A University of Texas at Arlington chemistry professor, renowned for his work in the area of chemical separations, is leading an effort to find a more accurate way to measure water content in pharmaceuticals – a major quality issue for drug manufacturers.
Daniel W. Armstrong, UT Arlington’s Robert A. Welch Chair in Chemistry, says the new technique could be 100 times more sensitive than one of the most popular current methods.
“The analysis for water in many consumer products, including drugs, is one of the most required tests done in the world,” said Armstrong. “Current methods have many shortcomings, including poor sensitivity and reproducibility; they cannot be used for all products and they can be time consuming. I believe our new ‘ionic liquid’ method offers improvements in all these areas.”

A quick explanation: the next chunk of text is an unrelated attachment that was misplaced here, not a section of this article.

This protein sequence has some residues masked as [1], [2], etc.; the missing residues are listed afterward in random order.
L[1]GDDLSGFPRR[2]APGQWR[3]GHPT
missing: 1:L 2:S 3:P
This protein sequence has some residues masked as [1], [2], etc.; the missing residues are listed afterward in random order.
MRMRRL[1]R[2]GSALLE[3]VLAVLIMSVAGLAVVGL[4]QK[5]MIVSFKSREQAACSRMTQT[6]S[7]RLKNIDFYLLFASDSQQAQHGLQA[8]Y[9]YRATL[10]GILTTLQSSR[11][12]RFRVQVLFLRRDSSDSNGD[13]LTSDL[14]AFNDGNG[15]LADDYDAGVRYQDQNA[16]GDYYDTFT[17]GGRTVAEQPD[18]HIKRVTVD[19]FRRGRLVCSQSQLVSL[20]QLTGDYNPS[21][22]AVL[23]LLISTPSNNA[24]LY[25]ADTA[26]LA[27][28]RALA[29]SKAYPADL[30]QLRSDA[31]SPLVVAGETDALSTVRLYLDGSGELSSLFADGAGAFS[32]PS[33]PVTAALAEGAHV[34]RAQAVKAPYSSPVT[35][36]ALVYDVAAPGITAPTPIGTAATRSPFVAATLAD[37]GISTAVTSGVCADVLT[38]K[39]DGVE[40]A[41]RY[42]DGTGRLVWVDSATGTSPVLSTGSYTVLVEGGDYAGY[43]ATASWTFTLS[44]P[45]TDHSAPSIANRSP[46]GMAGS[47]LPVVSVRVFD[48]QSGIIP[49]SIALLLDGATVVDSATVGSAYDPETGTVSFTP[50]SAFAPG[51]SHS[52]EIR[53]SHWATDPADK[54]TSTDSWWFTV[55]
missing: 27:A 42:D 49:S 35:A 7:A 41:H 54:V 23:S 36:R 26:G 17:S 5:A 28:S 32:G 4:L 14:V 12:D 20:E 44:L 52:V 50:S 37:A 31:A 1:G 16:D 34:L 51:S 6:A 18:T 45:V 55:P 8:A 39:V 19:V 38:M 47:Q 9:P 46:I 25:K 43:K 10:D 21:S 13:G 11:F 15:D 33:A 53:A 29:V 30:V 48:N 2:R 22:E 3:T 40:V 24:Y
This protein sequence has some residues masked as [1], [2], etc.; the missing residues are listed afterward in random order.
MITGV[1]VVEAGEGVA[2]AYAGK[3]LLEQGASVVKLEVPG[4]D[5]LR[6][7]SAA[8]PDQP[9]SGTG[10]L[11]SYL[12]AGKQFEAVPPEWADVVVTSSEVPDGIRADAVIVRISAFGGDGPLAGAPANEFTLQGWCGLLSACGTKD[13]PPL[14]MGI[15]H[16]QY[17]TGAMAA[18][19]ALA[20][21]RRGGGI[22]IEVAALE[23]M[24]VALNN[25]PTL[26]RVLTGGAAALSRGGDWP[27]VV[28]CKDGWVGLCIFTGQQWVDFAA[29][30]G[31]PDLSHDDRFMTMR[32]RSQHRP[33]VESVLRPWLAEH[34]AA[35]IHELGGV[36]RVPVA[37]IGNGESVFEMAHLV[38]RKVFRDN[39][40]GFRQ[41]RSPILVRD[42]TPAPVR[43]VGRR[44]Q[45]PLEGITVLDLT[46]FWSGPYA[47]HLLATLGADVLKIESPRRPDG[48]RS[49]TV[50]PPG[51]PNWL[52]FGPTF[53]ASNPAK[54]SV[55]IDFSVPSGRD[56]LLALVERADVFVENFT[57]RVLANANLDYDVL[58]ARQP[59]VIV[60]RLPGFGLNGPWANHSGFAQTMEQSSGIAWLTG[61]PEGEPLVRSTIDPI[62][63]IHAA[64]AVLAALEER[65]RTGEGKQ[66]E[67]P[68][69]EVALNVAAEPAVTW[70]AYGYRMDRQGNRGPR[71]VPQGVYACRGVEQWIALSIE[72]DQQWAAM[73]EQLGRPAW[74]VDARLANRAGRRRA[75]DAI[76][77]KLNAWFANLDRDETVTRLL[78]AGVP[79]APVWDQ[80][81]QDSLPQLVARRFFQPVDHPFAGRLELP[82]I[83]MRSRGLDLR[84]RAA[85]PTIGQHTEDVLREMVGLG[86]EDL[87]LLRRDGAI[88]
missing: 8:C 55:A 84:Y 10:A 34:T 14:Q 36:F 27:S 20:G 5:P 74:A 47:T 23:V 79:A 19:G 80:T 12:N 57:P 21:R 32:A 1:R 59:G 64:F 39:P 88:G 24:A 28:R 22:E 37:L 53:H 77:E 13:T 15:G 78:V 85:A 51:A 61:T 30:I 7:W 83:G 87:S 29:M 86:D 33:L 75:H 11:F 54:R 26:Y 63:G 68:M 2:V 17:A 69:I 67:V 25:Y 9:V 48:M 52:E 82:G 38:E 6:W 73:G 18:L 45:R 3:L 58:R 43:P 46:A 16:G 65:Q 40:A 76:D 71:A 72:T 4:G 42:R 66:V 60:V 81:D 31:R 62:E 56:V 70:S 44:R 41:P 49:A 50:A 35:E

Armstrong and two graduate students recently wrote about their new research in a paper that will be in the June issue of the Journal of Pharmaceutical and Biomedical Analysis. The publication describes using headspace gas chromatography and an ionic liquid gas chromatography column Armstrong’s lab developed to measure moisture content in active pharmaceutical ingredients such as ibuprofen, tetracycline and ephedrine. Water content can affect the stability and shelf life of a drug and, when it is too high, cause microbial growth, according to the paper.
Read more at www.uta.edu.